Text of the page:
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Students Banned from Including Nativity Scene in Holiday Show

The Short of It

Indiana students have been banned from performing a nativity scene in their holiday show, which has been put on every year since 1970.

The Lowdown

A Federal judge has ordered Concord High School in Elkhart, Ind., not to include a nativity scene with Mary and baby Jesus in their annual Christmas Spectacular today.

A non-Christian family appealed for help from the ACLU of Indiana, and succeeded in getting the "offensive" scene banned.

"It's the kind of thing you'd expect in a Catholic school or private school or something out of the '50s, but not today. This had our jaws dropping," Annie Laurie Gaylor, co-president of the Freedom From Religion Foundation, which has joined the ACLU in its efforts, told Yahoo Parenting.

Here's part of what U.S. District Court Judge Jon DeGuilio wrote in his decision: "The living nativity scene impermissibly conveys an endorsement of religion and thus runs afoul of the Establishment Clause."

Instead, all students and families are to feel comfortable both performing and viewing the Spectacular, even though participation and attendance are not required.

Superintendent John Trout responded to the ruling in a statement that said in part, "Concord Community Schools is disappointed in the decision rendered today... The Concord High School music department is working overtime to insure [sic] that this year's Christmas Spectacular performance complies with the Court's order. Additionally, Concord Community Schools is presently researching the possible appeal of the Court's preliminary injunction."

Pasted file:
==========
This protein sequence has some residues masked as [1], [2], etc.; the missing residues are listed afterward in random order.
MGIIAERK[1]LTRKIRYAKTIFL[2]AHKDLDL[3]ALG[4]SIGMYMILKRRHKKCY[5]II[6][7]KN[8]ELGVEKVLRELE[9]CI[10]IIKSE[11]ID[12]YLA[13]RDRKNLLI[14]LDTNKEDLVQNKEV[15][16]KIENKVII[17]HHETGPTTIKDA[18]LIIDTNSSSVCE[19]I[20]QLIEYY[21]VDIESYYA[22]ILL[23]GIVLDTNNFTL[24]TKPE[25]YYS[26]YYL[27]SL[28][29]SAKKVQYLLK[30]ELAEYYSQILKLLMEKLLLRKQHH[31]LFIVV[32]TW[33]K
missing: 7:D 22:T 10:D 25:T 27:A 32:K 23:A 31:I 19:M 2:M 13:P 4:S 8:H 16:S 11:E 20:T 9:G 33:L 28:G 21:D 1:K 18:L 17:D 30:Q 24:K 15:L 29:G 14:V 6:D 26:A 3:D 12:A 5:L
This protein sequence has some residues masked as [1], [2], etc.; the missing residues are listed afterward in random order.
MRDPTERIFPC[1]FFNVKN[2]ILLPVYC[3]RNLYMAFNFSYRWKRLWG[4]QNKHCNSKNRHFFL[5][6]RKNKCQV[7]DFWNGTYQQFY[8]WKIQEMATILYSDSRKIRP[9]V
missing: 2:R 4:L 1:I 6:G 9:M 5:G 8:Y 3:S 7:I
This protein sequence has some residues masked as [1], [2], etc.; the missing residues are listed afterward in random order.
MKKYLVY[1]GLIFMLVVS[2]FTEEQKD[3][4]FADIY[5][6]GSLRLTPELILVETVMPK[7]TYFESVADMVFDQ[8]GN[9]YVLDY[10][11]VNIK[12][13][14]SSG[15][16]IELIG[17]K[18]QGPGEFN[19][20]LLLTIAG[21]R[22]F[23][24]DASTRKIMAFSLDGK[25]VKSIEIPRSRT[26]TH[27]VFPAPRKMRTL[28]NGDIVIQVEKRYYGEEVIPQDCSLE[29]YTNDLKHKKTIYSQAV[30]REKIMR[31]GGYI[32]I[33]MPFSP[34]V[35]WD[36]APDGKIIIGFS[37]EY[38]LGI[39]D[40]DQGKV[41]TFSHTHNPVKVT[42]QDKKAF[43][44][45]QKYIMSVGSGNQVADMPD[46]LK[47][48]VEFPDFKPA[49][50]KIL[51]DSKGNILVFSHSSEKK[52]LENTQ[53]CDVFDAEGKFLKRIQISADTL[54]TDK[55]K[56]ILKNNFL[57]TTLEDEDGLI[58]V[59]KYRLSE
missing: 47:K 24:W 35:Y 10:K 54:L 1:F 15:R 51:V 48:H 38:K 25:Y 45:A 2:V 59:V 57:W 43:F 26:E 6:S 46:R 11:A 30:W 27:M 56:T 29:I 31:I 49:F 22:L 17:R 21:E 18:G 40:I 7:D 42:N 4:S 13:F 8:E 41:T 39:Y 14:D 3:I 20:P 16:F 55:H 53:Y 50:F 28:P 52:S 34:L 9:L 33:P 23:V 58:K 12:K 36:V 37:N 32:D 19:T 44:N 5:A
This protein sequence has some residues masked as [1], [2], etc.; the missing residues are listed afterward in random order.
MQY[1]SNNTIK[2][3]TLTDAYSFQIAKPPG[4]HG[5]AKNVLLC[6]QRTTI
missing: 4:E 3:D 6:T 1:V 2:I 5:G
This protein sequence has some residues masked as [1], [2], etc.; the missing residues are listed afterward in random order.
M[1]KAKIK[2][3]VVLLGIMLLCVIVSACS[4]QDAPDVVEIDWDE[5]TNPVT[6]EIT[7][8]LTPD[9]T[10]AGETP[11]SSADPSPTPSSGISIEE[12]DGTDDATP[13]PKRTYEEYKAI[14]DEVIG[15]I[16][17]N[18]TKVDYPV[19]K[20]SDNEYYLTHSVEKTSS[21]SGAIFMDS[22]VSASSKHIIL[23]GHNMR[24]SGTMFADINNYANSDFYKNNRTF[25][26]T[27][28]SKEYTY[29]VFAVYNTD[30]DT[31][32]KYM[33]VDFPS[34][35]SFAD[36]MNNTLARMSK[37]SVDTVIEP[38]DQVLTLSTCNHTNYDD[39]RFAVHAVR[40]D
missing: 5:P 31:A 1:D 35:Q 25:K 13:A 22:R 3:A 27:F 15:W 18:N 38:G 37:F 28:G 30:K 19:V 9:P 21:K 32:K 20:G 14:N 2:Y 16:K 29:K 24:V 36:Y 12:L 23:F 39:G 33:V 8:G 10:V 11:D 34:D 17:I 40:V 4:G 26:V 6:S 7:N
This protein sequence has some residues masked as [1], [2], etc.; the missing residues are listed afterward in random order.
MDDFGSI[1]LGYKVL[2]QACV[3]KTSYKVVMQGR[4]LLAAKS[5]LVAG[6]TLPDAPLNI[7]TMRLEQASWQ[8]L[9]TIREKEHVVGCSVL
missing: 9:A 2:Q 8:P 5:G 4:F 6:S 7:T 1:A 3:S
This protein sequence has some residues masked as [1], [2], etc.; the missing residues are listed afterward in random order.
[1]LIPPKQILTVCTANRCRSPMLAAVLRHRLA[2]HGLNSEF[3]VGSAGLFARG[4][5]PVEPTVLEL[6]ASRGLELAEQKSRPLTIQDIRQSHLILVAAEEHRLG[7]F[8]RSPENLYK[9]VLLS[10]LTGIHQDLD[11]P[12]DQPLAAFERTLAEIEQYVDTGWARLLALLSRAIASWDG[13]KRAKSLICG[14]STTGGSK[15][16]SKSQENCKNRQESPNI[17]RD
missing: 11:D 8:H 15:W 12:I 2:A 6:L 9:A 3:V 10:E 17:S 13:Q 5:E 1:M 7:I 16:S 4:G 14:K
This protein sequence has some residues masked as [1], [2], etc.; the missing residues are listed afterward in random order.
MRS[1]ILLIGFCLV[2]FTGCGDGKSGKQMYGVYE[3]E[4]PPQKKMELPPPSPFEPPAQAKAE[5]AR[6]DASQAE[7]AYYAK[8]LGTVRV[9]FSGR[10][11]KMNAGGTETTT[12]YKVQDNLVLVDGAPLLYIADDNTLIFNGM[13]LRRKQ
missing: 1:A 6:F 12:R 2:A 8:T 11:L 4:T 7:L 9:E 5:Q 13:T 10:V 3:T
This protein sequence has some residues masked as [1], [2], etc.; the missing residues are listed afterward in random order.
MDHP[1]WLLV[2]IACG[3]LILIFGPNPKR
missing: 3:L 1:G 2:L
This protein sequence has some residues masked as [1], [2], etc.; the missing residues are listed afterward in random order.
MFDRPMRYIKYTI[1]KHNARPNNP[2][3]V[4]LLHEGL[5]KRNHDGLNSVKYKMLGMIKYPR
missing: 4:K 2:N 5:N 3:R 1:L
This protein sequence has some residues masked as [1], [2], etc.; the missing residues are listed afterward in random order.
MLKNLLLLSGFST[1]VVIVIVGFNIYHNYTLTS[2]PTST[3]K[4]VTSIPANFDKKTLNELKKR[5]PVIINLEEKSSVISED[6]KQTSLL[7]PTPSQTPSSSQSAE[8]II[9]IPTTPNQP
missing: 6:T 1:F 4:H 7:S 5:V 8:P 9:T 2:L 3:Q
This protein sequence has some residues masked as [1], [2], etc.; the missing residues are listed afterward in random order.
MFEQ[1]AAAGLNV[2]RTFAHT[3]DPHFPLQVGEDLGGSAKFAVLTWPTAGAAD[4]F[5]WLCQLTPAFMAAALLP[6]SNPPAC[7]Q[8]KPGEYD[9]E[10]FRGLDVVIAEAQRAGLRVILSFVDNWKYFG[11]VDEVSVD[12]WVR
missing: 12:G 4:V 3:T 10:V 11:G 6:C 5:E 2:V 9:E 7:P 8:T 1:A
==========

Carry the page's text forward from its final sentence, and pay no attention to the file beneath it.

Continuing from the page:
There's no word on whether the name of the show will also have to be changed, or whether scenes inspired by Hanukkah and Kwanzaa themes will continue to be allowed in the show.

Judge DeGuilio also wrote in his decision that the nativity scene had been included in the show "for at least the last twenty-seven years, and likely the last forty-five. The fact that this segment has remained constant while the other portions have changed or rotated could itself suggest a preference for that segment and its message. In addition, until this year, every show has included a narration by a faculty member that includes readings from the Bible of the story of Jesus's birth. ... The religious and Christian message conveyed by those performances with both the live nativity scene and the Biblical narration is unmistakable."

Concord High School Christmas Spectacular 2014

The Upshot

It is my personal feeling that all religions should be respected and represented in holiday-themed shows. That being said, the name "Christmas Spectacular" implies what the show is about, and there is something to be said about tradition, too.

Meanwhile, it seems what happened in Indiana is part of an increasing trend to erase references to Christmas in schools.

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